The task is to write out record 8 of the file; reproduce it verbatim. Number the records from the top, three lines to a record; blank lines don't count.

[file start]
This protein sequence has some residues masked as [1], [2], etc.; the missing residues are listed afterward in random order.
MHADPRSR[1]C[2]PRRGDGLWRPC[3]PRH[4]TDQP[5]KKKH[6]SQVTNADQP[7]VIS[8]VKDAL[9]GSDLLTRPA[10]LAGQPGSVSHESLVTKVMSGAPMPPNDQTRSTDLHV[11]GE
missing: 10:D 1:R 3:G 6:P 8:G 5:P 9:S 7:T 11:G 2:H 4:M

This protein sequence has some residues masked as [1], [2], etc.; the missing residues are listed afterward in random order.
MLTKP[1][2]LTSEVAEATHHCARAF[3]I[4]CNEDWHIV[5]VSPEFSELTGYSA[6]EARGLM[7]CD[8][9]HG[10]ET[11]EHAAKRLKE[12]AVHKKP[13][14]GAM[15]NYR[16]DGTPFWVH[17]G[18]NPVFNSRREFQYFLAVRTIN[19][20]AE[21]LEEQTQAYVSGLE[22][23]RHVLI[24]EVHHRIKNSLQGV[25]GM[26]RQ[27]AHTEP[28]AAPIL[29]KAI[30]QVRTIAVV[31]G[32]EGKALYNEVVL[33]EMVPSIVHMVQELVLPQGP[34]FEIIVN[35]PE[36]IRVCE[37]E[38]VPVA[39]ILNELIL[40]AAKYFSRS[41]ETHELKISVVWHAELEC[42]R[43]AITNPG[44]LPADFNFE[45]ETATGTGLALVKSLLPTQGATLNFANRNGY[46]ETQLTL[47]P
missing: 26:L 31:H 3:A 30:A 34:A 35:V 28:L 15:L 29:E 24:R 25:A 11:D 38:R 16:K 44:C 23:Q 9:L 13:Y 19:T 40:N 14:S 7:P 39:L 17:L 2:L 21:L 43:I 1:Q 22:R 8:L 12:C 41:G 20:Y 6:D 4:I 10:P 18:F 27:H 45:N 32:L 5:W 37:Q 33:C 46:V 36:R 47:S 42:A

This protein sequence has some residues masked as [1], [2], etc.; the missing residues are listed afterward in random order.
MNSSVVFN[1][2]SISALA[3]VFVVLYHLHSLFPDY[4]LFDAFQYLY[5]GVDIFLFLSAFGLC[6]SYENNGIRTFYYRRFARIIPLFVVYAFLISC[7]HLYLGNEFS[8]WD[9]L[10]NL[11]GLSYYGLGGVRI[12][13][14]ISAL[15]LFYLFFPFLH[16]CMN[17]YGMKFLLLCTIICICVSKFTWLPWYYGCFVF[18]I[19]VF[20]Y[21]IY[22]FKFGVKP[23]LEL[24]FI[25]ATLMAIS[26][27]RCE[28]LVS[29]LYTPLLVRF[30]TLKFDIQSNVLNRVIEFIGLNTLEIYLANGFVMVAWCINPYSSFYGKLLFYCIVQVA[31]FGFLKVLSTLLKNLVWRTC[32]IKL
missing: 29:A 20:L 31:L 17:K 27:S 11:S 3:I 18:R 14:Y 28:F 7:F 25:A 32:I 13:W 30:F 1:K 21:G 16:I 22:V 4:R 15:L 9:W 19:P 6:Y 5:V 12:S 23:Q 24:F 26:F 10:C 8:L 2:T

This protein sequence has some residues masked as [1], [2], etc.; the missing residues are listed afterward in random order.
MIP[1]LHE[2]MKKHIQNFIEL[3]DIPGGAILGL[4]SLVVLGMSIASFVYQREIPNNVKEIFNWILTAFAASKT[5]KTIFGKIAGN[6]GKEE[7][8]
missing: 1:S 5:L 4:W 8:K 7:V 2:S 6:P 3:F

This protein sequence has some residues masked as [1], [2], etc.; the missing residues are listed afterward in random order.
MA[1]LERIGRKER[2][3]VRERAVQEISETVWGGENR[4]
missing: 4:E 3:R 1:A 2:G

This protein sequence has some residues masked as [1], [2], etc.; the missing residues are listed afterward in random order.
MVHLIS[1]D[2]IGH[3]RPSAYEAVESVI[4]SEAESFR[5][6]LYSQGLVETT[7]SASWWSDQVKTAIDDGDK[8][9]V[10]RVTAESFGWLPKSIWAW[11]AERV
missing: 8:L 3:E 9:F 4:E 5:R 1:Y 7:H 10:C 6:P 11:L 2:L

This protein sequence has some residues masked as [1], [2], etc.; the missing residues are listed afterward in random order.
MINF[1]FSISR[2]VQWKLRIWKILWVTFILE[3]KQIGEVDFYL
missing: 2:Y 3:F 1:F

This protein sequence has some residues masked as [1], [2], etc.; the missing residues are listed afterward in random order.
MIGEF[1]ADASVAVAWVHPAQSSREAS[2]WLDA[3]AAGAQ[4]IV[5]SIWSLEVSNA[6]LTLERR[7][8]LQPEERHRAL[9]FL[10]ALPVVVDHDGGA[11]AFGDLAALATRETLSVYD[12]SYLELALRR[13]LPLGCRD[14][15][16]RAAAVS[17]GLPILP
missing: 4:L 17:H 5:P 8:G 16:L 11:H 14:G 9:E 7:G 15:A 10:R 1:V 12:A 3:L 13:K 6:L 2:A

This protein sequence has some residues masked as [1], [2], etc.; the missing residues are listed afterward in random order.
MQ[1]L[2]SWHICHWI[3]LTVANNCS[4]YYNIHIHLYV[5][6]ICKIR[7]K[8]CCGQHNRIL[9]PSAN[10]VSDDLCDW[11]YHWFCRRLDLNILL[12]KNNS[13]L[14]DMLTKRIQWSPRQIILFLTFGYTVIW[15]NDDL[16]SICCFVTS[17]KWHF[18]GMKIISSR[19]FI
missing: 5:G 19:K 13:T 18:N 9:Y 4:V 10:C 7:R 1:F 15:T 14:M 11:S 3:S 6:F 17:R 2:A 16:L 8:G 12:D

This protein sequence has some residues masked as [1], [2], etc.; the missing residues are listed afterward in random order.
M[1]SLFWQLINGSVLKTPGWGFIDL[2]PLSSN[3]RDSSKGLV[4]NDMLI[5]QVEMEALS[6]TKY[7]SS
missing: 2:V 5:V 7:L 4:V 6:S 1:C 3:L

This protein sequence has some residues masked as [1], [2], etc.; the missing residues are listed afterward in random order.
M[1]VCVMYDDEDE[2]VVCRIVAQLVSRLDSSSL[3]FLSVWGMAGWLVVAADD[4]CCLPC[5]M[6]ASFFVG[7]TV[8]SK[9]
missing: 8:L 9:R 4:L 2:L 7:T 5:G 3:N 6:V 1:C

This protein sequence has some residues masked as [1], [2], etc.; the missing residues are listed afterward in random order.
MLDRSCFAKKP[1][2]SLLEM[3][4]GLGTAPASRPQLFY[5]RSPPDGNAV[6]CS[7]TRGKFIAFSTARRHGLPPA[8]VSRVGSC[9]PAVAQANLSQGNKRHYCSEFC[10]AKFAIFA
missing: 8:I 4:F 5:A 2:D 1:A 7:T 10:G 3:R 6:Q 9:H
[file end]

This protein sequence has some residues masked as [1], [2], etc.; the missing residues are listed afterward in random order.
MIGEF[1]ADASVAVAWVHPAQSSREAS[2]WLDA[3]AAGAQ[4]IV[5]SIWSLEVSNA[6]LTLERR[7][8]LQPEERHRAL[9]FL[10]ALPVVVDHDGGA[11]AFGDLAALATRETLSVYD[12]SYLELALRR[13]LPLGCRD[14][15][16]RAAAVS[17]GLPILP
missing: 4:L 17:H 5:P 8:G 16:L 11:H 14:G 9:E 7:G 15:A 10:R 1:V 12:A 3:L 13:K 6:L 2:A